Wednesday, June 16, 2010

Fan Boy seeks Archvillain in Barry Lyga

There are days when you are positive that they are going to revoke your geek card. I didn't make it to opening night of Iron Man 2, and as of this writing I still have not been to see it. Gasp! I have turned off the lights so when they come knocking, I can pretend I'm not home.

But, alas, my geek status has returned and may have been bumped up a few notches. I might even get a key to the city. Okay, lets not get too ahead of ourselves (not yet anyway). Why all this geek talk, you ask? Listen up my fellow nerd herd, I've had the wonderful opportunity to speak with Barry Lyga about writing and his upcoming, facemelting book ARCHVILLAIN (Scholastic Press, Oct 2010). Yes, I have laid eyes upon the book and I even have a signed copy to give away (starting on Friday). You can now, kiss the ring. I know, I know, just get on with it, Bub!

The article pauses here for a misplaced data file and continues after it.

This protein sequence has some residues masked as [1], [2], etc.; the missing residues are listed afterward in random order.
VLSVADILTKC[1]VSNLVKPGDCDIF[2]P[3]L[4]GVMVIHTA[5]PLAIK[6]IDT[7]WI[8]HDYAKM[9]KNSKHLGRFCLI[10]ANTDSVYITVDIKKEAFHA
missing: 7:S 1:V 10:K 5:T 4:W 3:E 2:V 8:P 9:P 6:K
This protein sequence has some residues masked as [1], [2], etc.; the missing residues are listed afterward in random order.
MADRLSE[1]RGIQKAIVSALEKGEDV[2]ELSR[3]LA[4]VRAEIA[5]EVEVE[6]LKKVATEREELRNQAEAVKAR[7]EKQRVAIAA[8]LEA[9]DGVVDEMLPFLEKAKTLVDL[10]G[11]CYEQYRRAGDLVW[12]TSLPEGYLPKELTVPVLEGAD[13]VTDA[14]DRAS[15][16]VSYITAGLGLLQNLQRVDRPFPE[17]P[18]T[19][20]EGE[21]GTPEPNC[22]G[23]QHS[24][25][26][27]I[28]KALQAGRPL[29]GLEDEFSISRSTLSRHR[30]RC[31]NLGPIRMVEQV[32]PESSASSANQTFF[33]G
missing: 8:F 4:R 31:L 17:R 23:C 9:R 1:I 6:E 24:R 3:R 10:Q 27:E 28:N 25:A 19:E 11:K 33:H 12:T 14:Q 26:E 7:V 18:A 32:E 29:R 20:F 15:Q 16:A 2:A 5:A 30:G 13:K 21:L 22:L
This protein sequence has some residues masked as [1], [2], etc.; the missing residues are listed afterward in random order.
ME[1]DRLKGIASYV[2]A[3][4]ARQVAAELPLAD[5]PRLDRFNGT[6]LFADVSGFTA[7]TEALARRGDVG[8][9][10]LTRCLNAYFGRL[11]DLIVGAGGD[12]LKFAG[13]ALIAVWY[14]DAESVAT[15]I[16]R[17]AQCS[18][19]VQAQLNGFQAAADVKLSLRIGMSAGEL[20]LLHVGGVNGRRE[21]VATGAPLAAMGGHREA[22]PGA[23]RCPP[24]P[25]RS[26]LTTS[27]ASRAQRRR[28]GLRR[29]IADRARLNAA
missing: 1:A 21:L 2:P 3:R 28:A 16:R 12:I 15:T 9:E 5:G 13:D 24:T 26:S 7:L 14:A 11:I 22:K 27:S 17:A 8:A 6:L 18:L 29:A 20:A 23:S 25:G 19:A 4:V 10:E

Can you talk to me about the transition of writing comics into books? What do most writers not know about the comic writing process?

Barry Lyga: Well, for me the transition has really been in the other direction -- going from books TO comics. I did write some comics years and years ago before my first novel was published, but I had always been a prose writer dabbling in comics. Nowadays, I'm working on my first graphic novel, which is a whole different way of writing. When you write a novel, you're trying to show the reader the story, and the reader is your only audience. When you write a comic, you have to TELL the story in such a way that the artist can communicate it to the reader for you. Basically, the artist is your first audience and then the artist has the responsibility of conveying your story. It's a whole different mind-set.